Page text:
Melissa Hemphill is an Air Force veteran working toward a doctorate in physical therapy.

In 2009, I found myself at an impossible crossroads. I was a third-year cadet at the U.S. Air Force Academy, nationally ranked pole vaulter, pre-physical therapy student, high achiever in military leadership positions. And I was pregnant.

My cadet boyfriend, now husband, Anthony Hemphill, and I never intended to start a family at the Air Force Academy. Anthony had played a central role in helping me to overcome previous sexual trauma. He fostered a relationship of safety and respected my boundaries of reclaimed abstinence. We developed deep emotional intimacy before, unsurprisingly, it evolved to physical intimacy.

Because we were students at a military academy, Anthony and I were subject to a harsh, antiquated policy that does not allow cadets to have dependents. This meant, and still means, that cadets in our position either must terminate the pregnancy or permanently sever their parental rights to graduate and commission as officers. If Anthony and I wanted to keep our child and our parental rights, we had to resign or face expulsion.

We were determined to honor our commitments to both our future family and the Air Force Academy. But to do so, we had to negotiate a costly and circuitous legal maze. I left the academy for a year and gave birth to Oliver while Anthony remained a cadet and severed his parental rights so that he could graduate. Once he commissioned, he adopted Oliver and I severed my parental rights. Anthony and Oliver moved to Florida for Anthony’s first assignment, and I returned to the academy.

After I commissioned and graduated, I finally adopted the baby to whom I had given birth the previous year. In all, we spent nearly $20,000 on legal fees — while being repeatedly warned that there was no guarantee we would be able to get back our parental rights.

The “no dependents” policy understandably reflects the difficulty of reconciling parenthood with the intense demands of a military academy. But requiring cadets to fully relinquish their children is cruel and unnecessary. While this terminated our legal relationship, it did not terminate our emotional connection and love for Oliver. I sobbed through my relinquishment hearing, having to verbally affirm that I willingly was giving up my rights as a mother with no intention of getting them back.

At the time, the shamed and critical voice in my head told me I deserved this treatment. It felt like penance for having conceived a child both prior to marriage and while attending a military academy. What I have learned since then is that no one deserves the outcomes of this policy.

Pregnancy has been happening at service academies long before women were admitted in 1976, and it continues to affect far more women and men than you might think. When I returned to the Air Force Academy for my senior year in 2010 and again as an instructor of biology in 2016, I became an underground resource for any cadet with a pregnancy. I have been collecting testimonials from affected mothers, fathers and biological children across all service academies and their stories are one traumatic experience after another.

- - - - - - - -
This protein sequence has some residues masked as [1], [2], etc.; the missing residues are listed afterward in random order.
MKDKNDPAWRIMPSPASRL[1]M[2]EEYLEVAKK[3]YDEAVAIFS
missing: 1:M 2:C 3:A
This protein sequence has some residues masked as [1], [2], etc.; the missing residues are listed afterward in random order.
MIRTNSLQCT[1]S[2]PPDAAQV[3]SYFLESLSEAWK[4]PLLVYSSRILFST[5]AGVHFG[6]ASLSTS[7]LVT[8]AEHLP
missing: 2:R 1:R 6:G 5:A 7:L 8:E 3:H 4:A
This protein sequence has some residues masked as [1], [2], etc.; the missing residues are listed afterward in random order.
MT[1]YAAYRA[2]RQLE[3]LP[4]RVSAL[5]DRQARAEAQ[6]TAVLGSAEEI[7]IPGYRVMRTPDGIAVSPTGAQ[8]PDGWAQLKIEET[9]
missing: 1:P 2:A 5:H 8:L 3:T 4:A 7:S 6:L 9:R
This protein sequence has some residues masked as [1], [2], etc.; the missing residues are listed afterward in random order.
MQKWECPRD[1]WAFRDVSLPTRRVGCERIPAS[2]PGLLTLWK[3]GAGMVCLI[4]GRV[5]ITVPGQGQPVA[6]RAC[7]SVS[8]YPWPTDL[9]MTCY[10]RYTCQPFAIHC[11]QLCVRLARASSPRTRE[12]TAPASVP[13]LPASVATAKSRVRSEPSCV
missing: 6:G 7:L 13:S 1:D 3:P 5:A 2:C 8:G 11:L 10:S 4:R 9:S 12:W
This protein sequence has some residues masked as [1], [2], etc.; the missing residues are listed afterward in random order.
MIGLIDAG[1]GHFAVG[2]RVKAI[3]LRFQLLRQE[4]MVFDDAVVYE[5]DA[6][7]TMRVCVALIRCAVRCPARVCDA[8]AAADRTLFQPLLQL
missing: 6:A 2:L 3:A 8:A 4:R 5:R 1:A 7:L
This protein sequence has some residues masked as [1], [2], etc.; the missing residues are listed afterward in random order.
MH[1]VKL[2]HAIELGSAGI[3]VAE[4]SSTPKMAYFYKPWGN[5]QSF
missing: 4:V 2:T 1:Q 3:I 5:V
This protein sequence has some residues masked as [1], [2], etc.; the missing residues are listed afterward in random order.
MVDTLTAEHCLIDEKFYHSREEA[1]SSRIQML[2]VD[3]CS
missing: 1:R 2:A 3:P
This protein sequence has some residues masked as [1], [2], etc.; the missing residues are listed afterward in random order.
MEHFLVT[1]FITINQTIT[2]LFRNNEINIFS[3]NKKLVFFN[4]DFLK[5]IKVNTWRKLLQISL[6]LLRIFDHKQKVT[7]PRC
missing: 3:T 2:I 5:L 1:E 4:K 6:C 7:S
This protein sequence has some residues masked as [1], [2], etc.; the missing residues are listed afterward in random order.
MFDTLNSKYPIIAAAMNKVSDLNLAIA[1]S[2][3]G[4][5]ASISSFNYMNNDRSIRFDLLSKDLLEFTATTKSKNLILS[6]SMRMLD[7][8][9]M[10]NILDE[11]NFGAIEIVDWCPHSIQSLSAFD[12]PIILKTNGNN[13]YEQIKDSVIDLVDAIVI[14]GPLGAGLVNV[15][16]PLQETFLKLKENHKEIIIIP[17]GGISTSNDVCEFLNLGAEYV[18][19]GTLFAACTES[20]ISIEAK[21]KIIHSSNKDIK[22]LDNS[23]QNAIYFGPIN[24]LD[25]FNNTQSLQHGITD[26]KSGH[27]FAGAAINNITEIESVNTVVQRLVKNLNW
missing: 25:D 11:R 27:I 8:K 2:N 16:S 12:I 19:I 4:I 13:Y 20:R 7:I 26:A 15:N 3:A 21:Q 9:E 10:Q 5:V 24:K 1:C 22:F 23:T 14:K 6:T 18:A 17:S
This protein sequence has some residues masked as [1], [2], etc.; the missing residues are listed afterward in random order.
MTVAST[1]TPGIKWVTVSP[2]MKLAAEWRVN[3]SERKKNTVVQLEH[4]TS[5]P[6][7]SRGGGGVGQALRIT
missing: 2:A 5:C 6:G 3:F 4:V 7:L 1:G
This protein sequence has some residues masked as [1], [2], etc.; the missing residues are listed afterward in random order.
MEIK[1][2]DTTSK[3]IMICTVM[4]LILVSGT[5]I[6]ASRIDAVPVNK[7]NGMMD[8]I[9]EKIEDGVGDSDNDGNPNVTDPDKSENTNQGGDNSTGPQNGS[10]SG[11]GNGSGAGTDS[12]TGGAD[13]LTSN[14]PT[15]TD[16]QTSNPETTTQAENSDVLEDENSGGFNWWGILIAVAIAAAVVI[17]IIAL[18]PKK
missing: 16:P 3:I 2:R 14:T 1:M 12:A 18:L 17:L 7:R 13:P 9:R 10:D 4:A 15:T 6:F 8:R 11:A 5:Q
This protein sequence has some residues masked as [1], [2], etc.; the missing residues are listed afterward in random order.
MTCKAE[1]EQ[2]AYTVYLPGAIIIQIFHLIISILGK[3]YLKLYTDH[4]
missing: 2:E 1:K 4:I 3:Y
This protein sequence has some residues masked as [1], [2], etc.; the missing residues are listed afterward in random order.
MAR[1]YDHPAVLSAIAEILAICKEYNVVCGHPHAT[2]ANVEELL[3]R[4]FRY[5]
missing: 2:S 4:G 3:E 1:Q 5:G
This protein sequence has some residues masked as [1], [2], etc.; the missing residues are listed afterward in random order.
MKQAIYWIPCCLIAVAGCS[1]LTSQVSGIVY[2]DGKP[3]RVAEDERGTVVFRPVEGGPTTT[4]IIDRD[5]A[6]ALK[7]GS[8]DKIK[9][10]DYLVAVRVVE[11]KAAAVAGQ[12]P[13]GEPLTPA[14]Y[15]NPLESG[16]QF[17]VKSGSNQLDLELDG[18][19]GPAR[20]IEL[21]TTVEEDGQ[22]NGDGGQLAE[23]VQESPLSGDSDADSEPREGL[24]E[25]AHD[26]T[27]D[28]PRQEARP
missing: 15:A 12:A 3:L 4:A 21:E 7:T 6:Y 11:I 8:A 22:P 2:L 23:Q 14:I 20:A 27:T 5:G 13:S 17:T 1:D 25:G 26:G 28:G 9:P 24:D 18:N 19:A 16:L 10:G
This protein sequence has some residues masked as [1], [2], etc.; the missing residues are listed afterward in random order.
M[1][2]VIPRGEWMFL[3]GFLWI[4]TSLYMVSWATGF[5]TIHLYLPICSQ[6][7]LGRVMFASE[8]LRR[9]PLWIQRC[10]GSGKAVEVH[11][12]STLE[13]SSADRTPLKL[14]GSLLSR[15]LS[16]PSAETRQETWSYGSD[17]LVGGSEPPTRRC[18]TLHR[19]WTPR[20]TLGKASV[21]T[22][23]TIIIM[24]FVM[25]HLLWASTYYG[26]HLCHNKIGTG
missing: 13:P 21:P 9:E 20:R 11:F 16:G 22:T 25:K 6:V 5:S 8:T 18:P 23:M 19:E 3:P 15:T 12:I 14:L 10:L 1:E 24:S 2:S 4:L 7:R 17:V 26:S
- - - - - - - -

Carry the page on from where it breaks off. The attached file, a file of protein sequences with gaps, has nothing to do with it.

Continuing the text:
While this archaic policy applies to males and females alike, it disproportionately affects the pregnant partner. Anthony and I had been equally responsible for the pregnancy, but he could have easily hidden his paternity and circumvented the penalties, as many cadet fathers have done. Obviously, he did not. Meanwhile I faced daily pressures. A high-ranking female officer told me she would perform “belly checks” each week and find a reason to expel me once I started to look pregnant. Fellow cadets stared at my still-flat belly rather than meeting my eyes. I felt like I wore a scarlet letter.

The broader military community already has a solution to the dilemma of service members confronted with conflicting military and family responsibilities. It is the Family Care Plan, which establishes temporary guardianship for dependents in the rare cases that a single parent — or, in a dual-military family, both parents — have duties that would not permit them to care for the day-to-day needs of their children. The Defense Department could simply alter its policy to permit such family care plans at service academies.

Recently, Sens. Ted Cruz (R-Tex.) and Kirsten Gillibrand (D-N.Y.) introduced bipartisan legislation, the Candidates Afforded Dignity, Equality and Training (CADET) Act, which would prohibit the forced termination of parental rights by military academies and instead offer more practical alternatives, including the family care plans. Nothing about academy life would change; it would simply make a really hard situation more humane.

After my graduation in 2011, Anthony and I married and have welcomed three more children. We both continue to serve proudly; Anthony as an active duty logistics officer and me as a reservist biology instructor. Our careers and our family survived this painful ordeal.

But it is time to bring this policy and our military academies into the 21st century. It’s time to retain our talented servicemembers, keep our families together and treat our cadets like humans. It’s time for change.